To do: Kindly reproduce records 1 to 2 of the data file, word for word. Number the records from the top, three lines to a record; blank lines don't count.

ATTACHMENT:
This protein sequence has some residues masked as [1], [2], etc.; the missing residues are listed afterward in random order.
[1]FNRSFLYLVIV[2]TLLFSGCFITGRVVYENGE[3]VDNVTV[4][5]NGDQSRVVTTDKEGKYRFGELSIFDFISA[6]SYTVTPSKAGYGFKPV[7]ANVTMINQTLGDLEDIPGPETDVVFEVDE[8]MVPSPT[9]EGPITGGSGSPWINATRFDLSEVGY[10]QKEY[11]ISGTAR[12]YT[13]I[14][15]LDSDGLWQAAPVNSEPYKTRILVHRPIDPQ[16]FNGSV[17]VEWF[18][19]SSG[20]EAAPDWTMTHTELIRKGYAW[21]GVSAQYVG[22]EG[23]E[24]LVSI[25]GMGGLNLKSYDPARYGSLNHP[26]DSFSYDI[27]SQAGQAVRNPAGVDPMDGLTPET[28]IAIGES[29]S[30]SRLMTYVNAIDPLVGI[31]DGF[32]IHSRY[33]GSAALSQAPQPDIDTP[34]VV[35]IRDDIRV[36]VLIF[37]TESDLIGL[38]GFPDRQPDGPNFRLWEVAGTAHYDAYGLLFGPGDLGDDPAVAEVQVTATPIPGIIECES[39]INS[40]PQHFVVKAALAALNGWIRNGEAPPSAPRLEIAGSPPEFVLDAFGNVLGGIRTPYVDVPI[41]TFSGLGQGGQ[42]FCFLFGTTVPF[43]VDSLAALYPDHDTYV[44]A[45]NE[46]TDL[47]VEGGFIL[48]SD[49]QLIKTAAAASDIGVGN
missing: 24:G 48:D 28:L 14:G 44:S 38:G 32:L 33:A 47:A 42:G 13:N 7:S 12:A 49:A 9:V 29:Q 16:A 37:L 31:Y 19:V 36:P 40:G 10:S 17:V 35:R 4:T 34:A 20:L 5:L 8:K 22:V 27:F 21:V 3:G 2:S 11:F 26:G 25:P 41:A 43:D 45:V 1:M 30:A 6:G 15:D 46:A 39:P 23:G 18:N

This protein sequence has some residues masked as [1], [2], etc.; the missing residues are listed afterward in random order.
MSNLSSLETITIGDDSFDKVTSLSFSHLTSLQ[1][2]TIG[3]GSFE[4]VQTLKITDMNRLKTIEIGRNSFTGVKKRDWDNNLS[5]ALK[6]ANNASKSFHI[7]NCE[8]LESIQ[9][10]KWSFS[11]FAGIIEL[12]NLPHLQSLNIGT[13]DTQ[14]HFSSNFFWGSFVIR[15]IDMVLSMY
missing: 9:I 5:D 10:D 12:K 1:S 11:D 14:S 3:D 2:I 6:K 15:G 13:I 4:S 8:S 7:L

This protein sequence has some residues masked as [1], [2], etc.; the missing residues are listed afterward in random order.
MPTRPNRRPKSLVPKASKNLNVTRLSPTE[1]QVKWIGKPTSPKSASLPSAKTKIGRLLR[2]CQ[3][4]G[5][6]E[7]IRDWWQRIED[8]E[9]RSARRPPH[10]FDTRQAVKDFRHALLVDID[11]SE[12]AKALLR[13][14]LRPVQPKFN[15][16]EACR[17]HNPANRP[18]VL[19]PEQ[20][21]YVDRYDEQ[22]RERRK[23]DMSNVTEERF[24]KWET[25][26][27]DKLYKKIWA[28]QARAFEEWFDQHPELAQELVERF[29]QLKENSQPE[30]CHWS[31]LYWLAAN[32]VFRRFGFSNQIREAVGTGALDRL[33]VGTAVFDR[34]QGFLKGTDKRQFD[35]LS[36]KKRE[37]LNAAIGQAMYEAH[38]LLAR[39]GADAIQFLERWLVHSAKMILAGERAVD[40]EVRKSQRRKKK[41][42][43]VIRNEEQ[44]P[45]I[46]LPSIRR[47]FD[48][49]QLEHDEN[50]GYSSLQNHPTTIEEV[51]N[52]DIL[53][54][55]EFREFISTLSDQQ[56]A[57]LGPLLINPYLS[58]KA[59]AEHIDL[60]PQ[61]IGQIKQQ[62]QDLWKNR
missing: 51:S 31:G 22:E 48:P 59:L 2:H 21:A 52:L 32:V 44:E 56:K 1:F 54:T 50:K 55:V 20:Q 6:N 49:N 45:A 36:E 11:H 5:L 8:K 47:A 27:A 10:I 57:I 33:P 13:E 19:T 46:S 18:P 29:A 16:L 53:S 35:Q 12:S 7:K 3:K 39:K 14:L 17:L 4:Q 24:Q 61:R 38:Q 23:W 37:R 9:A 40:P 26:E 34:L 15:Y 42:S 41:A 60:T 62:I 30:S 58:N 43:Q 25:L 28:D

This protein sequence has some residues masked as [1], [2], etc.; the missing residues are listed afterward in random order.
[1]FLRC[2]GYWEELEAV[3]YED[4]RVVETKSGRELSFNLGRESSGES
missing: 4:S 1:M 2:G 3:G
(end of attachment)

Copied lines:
This protein sequence has some residues masked as [1], [2], etc.; the missing residues are listed afterward in random order.
[1]FNRSFLYLVIV[2]TLLFSGCFITGRVVYENGE[3]VDNVTV[4][5]NGDQSRVVTTDKEGKYRFGELSIFDFISA[6]SYTVTPSKAGYGFKPV[7]ANVTMINQTLGDLEDIPGPETDVVFEVDE[8]MVPSPT[9]EGPITGGSGSPWINATRFDLSEVGY[10]QKEY[11]ISGTAR[12]YT[13]I[14][15]LDSDGLWQAAPVNSEPYKTRILVHRPIDPQ[16]FNGSV[17]VEWF[18][19]SSG[20]EAAPDWTMTHTELIRKGYAW[21]GVSAQYVG[22]EG[23]E[24]LVSI[25]GMGGLNLKSYDPARYGSLNHP[26]DSFSYDI[27]SQAGQAVRNPAGVDPMDGLTPET[28]IAIGES[29]S[30]SRLMTYVNAIDPLVGI[31]DGF[32]IHSRY[33]GSAALSQAPQPDIDTP[34]VV[35]IRDDIRV[36]VLIF[37]TESDLIGL[38]GFPDRQPDGPNFRLWEVAGTAHYDAYGLLFGPGDLGDDPAVAEVQVTATPIPGIIECES[39]INS[40]PQHFVVKAALAALNGWIRNGEAPPSAPRLEIAGSPPEFVLDAFGNVLGGIRTPYVDVPI[41]TFSGLGQGGQ[42]FCFLFGTTVPF[43]VDSLAALYPDHDTYV[44]A[45]NE[46]TDL[47]VEGGFIL[48]SD[49]QLIKTAAAASDIGVGN
missing: 24:G 48:D 28:L 14:G 44:S 38:G 32:L 33:A 47:A 42:G 13:N 7:S 12:A 49:A 9:V 29:Q 16:A 37:L 31:Y 19:V 36:P 40:G 10:S 17:V 35:R 4:T 34:A 20:L 5:L 8:K 22:V 27:F 21:V 3:G 2:S 11:F 26:G 25:P 41:A 43:D 45:V 1:M 30:A 6:G 15:D 46:A 39:P 23:G 18:N

This protein sequence has some residues masked as [1], [2], etc.; the missing residues are listed afterward in random order.
MSNLSSLETITIGDDSFDKVTSLSFSHLTSLQ[1][2]TIG[3]GSFE[4]VQTLKITDMNRLKTIEIGRNSFTGVKKRDWDNNLS[5]ALK[6]ANNASKSFHI[7]NCE[8]LESIQ[9][10]KWSFS[11]FAGIIEL[12]NLPHLQSLNIGT[13]DTQ[14]HFSSNFFWGSFVIR[15]IDMVLSMY
missing: 9:I 5:D 10:D 12:K 1:S 11:D 14:S 3:D 2:I 6:K 15:G 13:I 4:S 8:S 7:L